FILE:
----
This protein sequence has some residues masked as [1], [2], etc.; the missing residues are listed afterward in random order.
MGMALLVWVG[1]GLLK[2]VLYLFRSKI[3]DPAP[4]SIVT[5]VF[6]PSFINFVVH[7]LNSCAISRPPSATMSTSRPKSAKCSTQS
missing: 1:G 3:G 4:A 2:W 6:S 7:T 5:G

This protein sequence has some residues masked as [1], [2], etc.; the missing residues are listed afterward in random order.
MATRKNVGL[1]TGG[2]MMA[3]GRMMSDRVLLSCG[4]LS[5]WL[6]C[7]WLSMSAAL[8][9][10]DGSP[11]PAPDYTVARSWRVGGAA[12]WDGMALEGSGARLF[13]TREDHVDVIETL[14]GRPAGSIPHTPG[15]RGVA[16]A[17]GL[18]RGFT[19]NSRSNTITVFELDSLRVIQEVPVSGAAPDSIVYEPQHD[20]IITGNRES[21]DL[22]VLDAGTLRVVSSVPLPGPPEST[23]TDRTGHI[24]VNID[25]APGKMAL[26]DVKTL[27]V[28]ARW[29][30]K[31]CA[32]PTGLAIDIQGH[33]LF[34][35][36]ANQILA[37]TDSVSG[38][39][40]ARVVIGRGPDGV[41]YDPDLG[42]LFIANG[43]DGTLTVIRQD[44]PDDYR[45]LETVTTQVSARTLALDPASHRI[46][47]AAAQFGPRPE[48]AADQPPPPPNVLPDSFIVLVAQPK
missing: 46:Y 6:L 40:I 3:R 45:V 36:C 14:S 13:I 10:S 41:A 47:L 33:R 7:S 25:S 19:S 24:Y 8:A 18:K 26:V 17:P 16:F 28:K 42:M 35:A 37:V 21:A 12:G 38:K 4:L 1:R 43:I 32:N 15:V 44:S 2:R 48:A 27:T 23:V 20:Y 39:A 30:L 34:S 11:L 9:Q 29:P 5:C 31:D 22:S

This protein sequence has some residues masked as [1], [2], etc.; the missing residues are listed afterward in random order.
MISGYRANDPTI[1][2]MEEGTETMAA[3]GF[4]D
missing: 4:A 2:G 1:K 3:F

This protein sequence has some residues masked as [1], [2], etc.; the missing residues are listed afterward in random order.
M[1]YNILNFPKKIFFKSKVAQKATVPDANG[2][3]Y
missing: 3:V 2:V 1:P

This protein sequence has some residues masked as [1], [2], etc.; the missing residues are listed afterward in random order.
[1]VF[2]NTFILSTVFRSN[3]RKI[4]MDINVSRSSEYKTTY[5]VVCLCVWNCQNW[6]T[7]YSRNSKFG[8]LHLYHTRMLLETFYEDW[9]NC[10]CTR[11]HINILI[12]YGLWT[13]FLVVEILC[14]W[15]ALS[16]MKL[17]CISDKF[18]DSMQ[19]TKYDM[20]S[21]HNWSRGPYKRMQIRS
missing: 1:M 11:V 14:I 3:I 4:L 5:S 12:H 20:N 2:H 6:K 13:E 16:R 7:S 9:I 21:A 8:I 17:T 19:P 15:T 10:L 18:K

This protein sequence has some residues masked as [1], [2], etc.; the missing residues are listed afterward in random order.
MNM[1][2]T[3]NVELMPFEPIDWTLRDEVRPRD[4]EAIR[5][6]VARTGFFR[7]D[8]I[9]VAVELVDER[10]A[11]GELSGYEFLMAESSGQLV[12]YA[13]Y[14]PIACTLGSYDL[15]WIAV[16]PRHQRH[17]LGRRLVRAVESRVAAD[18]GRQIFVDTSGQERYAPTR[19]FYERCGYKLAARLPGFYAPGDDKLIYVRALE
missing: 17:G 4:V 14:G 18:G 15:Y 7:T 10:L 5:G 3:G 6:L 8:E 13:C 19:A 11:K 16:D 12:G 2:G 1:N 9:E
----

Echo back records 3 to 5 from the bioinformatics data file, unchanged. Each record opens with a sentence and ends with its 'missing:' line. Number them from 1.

This protein sequence has some residues masked as [1], [2], etc.; the missing residues are listed afterward in random order.
MISGYRANDPTI[1][2]MEEGTETMAA[3]GF[4]D
missing: 4:A 2:G 1:K 3:F

This protein sequence has some residues masked as [1], [2], etc.; the missing residues are listed afterward in random order.
M[1]YNILNFPKKIFFKSKVAQKATVPDANG[2][3]Y
missing: 3:V 2:V 1:P

This protein sequence has some residues masked as [1], [2], etc.; the missing residues are listed afterward in random order.
[1]VF[2]NTFILSTVFRSN[3]RKI[4]MDINVSRSSEYKTTY[5]VVCLCVWNCQNW[6]T[7]YSRNSKFG[8]LHLYHTRMLLETFYEDW[9]NC[10]CTR[11]HINILI[12]YGLWT[13]FLVVEILC[14]W[15]ALS[16]MKL[17]CISDKF[18]DSMQ[19]TKYDM[20]S[21]HNWSRGPYKRMQIRS
missing: 1:M 11:V 14:I 3:I 4:L 5:S 12:H 20:N 2:H 6:K 13:E 16:R 7:S 9:I 21:A 8:I 17:T 19:P 15:T 10:L 18:K